July 10 2017, Pittsburgh summer program in philosophy of science for underrepresenteed groups

I am committed to improving the climate for women, persons with disabilities and minorities within the discipline of philosophy and in the community at large. The knowledge and energy to make this commitment a reality come from my experience as a woman of color in philosophy, my research interests in mental disorders and flourishing, my mentorship activities involving students with disabilities, underrepresented minorities in philosophy, underserved student populations and my experience as an international scholar at various academic communities hosting diverse populations.

It matters to me that my knowledge and skills have impact on real lives, whether in the classroom when I teach, or outside the classroom when I mentor.

In 2019, I received the American Philosophical Association’s “Mentoring the Mentors Workshop” participation grant to enhance my skills and resources as a mentor.

Here are some highlights from my recent mentorship experiences:

*At UTSA, I am mentor for some students in the McNair Scholars Program. I  also serve as a professional  mentor for a select number of MA students in the Philosophy and Classics Department.

*I gave a lecture on Philosophy of Psychiatry in the summer of 2017 at the Summer Program in Philosophy of Science for Underrepresented Groups, hosted by the Center for Philosophy of Science at University of Pittsburgh. Here is a great write up about it.

*Mentor for Minorities and Philosophy (MAP)

MAP brings together a collection of students in philosophy departments who examine and address issues of minority participation in academic philosophy. I am actively involved in some initiatives spearheaded by MAP. I was invited as a speaker at  MAP sponsored events such as The Social Impact of Medicalizing Psychiatry conference  at the Western University in 2017. I  continue to support MAP initiatives.

*Mentor for students with disabilities at York University, Canada (2004-2010)

Image result for york universityI mentored students with psychiatric disabilities who were registered with the Counseling and Development Center at York University. In the course of six years, I mentored 10 students with a mental health disability, who were returning back to school after having taken a break due to their disability. My role as a mentor was to reintroduce them the basics of being a student. I taught them how to use the resources and facilities on campus, including libraries and computer labs, how to do scholarly research on the library database, and how to be their own advocates while negotiating academic accommodations in their classes. In short, I helped them make a successful transition from the hospital environment to the academic environment. During my mentorship at the Counseling and Development Center at York University, I also held annual workshops for students with disabilities on how to apply to graduate school.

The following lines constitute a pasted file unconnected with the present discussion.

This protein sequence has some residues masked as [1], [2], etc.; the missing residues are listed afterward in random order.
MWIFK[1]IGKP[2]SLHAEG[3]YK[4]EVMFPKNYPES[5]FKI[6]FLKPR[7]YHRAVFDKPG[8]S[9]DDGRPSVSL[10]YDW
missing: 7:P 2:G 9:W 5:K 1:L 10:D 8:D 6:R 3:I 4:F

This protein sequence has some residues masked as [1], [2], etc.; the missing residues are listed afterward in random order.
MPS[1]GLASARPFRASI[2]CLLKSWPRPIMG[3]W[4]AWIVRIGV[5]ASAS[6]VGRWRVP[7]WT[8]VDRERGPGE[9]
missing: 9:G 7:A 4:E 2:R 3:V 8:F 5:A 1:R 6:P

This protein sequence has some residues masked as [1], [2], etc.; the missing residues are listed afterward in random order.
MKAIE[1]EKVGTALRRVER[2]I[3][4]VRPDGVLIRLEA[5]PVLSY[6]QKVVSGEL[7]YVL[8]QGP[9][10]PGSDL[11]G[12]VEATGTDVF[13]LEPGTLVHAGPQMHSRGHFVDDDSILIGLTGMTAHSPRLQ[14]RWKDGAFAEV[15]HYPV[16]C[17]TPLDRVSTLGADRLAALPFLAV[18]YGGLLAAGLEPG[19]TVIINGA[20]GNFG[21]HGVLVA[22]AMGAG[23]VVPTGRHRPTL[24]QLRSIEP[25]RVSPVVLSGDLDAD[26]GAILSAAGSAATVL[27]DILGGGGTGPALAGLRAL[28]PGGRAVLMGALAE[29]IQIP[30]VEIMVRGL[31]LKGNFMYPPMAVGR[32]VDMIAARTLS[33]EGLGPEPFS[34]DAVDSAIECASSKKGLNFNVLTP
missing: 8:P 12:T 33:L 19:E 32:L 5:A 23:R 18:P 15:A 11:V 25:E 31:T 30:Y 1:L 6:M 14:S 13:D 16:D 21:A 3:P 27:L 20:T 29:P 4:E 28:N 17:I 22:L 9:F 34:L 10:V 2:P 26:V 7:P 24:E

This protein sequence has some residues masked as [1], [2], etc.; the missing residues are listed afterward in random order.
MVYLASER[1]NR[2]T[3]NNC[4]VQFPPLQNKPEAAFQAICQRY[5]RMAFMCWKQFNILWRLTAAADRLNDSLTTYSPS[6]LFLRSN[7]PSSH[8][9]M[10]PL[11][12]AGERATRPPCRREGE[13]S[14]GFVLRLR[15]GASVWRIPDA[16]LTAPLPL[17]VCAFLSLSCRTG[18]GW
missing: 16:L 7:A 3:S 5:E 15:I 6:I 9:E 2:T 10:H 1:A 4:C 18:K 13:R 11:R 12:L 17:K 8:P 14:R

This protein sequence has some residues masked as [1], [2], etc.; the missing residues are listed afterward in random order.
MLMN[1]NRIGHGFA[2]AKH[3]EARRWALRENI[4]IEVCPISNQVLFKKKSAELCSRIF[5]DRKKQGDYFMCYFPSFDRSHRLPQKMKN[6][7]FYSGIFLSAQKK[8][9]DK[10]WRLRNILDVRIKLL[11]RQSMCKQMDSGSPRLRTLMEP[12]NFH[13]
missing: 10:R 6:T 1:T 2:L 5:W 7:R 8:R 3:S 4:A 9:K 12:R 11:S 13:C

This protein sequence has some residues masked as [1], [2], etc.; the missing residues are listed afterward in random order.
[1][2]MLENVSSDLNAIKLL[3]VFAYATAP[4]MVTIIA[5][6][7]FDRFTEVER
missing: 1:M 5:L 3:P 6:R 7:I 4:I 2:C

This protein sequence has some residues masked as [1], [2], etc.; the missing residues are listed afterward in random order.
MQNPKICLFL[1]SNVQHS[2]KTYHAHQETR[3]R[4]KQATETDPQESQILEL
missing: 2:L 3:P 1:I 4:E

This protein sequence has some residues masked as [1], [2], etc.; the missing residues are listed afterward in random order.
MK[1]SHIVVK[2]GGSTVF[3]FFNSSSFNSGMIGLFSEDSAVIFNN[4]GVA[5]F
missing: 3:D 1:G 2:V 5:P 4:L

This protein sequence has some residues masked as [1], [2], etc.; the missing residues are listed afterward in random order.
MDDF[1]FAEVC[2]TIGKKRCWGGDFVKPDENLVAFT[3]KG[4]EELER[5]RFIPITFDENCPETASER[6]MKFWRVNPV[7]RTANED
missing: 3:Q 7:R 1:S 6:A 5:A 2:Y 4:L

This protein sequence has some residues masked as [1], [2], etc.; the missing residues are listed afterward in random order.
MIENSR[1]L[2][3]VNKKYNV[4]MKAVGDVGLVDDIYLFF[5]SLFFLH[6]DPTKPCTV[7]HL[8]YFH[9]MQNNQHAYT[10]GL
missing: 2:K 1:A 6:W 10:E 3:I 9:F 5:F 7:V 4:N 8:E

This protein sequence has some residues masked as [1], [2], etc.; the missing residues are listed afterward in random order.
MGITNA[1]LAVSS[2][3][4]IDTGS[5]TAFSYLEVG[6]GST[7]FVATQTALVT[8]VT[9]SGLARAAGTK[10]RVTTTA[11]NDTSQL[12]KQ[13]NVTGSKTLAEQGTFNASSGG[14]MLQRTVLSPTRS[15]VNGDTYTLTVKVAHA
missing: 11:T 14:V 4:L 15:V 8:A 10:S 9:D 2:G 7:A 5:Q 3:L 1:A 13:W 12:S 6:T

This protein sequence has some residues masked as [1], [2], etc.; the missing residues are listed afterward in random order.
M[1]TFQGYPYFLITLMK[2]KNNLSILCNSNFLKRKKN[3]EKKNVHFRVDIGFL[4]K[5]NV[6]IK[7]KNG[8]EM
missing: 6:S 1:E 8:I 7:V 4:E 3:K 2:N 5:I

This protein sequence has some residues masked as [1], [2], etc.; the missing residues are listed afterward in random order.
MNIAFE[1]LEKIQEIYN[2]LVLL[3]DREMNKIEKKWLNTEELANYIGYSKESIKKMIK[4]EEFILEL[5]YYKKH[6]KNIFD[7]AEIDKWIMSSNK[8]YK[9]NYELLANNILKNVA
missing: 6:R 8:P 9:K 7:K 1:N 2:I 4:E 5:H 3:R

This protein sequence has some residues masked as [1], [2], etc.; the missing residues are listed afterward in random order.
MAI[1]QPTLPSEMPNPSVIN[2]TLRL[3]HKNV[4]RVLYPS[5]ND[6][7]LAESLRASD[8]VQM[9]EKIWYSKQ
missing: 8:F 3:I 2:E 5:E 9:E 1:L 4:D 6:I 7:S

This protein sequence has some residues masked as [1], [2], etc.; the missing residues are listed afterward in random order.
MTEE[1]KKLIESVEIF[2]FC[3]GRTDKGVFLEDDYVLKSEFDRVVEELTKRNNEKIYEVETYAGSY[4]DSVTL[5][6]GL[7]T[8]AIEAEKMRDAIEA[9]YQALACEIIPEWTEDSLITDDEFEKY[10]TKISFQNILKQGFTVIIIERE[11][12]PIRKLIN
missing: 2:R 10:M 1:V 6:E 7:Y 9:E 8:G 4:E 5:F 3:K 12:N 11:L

*Alumni Namesake Mentor at the University of Saskatchewan, Canada (2012-present)

I am selected as an Alumni Namesake Mentor for the Learning Commu2ities Initiative at the University of Saskatchewan. At the University of Saskatchewan, a Learning Community (LC) is a small group of students who share common courses, interests, and/or residence. Learning Community students gather weekly, guided by two student Peer Mentors, and an Alumni Namesake Mentor, and together, they explore the dynamic potential of their local and global communities.Image result for saskatchewan university

I am a mentor for students in Economics 111.3 & Philosophy 140.3 (Rational Choice in the Global Economy) Learning Community. My role as a Namesake Mentor is to engage students in academically enriching discussions and self-directed learning, to facilitate community engagement within, between and beyond their educational environment, and enhance their academic and professional skills.